The fantastically fiddly but satisfying plait – from Paul Hollywood’s ‘Bread’ series on BBC.
This recipe is very similar to the wholemeal bloomer but uses only strong white flour as it has more stretch than the wholemeal. Put 500g strong white flour a large bowl, on one side of the bowl add 10g salt and on the other 7g fast action yeast (normally the green tub as opposed to the yellow one). Add 240ml water (cool rather than warm – this gives the bread longer to rise and mature) and a glug of olive oil. Make a claw shape with your fingers and mix this together.
Bring everything together into a shaggy mess and knead it until it leaves the sides of the bowl clean. Pour a little oil onto your work surface and hands and knead the dough for 10mins. The dough should become smooth and silky. Lightly oil the bowl and return the dough, cover and leave for a couple of hour or until tripled in size. Knock it back and shape into a ball.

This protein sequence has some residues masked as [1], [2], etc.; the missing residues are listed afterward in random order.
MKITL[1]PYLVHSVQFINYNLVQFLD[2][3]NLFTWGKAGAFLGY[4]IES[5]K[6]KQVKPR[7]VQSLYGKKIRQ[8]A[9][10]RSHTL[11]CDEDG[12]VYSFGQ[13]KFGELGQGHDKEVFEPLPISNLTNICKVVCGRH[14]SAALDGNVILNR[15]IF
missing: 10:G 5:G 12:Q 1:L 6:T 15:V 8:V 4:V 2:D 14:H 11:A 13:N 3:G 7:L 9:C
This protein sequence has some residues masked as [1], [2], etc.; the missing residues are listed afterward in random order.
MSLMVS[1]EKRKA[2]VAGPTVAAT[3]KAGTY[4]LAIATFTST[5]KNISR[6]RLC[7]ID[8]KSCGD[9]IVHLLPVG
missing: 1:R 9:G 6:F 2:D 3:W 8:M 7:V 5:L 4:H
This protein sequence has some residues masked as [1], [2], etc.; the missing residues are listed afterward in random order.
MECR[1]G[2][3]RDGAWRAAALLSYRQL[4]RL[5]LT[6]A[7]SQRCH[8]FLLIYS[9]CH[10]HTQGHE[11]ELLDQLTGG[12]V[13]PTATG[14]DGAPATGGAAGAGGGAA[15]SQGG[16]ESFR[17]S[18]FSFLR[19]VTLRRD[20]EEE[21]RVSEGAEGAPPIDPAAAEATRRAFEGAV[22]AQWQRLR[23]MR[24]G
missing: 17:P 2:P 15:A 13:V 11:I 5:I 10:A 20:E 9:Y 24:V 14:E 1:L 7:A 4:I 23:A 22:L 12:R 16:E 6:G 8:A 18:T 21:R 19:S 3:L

Now for fiddly and faffy part (isn’t that why you’re here?!):
- Divide the dough into 8 equal sized pieces
- Lay the strands out like an octopus with them joined at the top and fanning out in an arch bellow
- In your head number the strands 1-8 from left to right – this is the number of the place not the strand, so when a strand is moved they are renamed according to their new position
- It is important to keep the strands relatively tight and heading away from the top knot as you plait:
- Place 8 under 7 and over 1
- Place 8 over 5
- Place 2 under 3 and over 8
- Place 1 over 4
- Place 7 under 6 and over 1
- Repeat steps 2-5 until the plait is finished
- Tuck in the ends to neaten it up
- Place on a floured baking tray
Phew. Now that the hard bit is over, leave the loaf to prove (rise) for an hour or so. Gently brush the loaf with a beaten egg this will give it a lovely sheen when it comes out and bake for 20-25mins at 200°C.
Cool on a rack and wow your friends for tea!